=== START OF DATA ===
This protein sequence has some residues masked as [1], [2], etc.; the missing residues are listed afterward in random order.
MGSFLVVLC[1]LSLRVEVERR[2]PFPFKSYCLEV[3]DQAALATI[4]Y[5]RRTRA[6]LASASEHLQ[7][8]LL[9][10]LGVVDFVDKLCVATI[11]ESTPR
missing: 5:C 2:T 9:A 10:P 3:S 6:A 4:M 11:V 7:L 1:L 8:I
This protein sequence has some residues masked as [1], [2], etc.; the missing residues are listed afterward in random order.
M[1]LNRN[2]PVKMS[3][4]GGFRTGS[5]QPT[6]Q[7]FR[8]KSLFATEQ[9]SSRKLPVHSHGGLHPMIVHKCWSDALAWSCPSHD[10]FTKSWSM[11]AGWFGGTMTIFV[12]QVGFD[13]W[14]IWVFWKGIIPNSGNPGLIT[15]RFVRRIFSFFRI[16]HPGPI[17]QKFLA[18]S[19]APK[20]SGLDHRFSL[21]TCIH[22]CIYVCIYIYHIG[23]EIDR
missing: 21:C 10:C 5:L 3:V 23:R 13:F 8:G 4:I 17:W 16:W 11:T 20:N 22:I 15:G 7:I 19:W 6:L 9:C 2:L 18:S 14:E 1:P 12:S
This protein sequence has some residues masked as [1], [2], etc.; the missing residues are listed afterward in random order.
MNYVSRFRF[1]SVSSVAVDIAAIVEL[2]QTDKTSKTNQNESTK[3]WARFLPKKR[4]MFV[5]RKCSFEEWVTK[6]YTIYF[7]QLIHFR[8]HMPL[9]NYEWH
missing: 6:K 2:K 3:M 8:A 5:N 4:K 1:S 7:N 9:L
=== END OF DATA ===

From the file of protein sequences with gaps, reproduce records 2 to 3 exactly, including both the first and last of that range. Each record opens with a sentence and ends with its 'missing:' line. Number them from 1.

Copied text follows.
This protein sequence has some residues masked as [1], [2], etc.; the missing residues are listed afterward in random order.
M[1]LNRN[2]PVKMS[3][4]GGFRTGS[5]QPT[6]Q[7]FR[8]KSLFATEQ[9]SSRKLPVHSHGGLHPMIVHKCWSDALAWSCPSHD[10]FTKSWSM[11]AGWFGGTMTIFV[12]QVGFD[13]W[14]IWVFWKGIIPNSGNPGLIT[15]RFVRRIFSFFRI[16]HPGPI[17]QKFLA[18]S[19]APK[20]SGLDHRFSL[21]TCIH[22]CIYVCIYIYHIG[23]EIDR
missing: 21:C 10:C 5:L 3:V 23:R 13:F 8:G 4:I 17:W 16:W 11:T 20:N 22:I 15:G 7:I 19:W 6:L 9:C 2:L 18:S 14:E 1:P 12:S
This protein sequence has some residues masked as [1], [2], etc.; the missing residues are listed afterward in random order.
MNYVSRFRF[1]SVSSVAVDIAAIVEL[2]QTDKTSKTNQNESTK[3]WARFLPKKR[4]MFV[5]RKCSFEEWVTK[6]YTIYF[7]QLIHFR[8]HMPL[9]NYEWH
missing: 6:K 2:K 3:M 8:A 5:N 4:K 1:S 7:N 9:L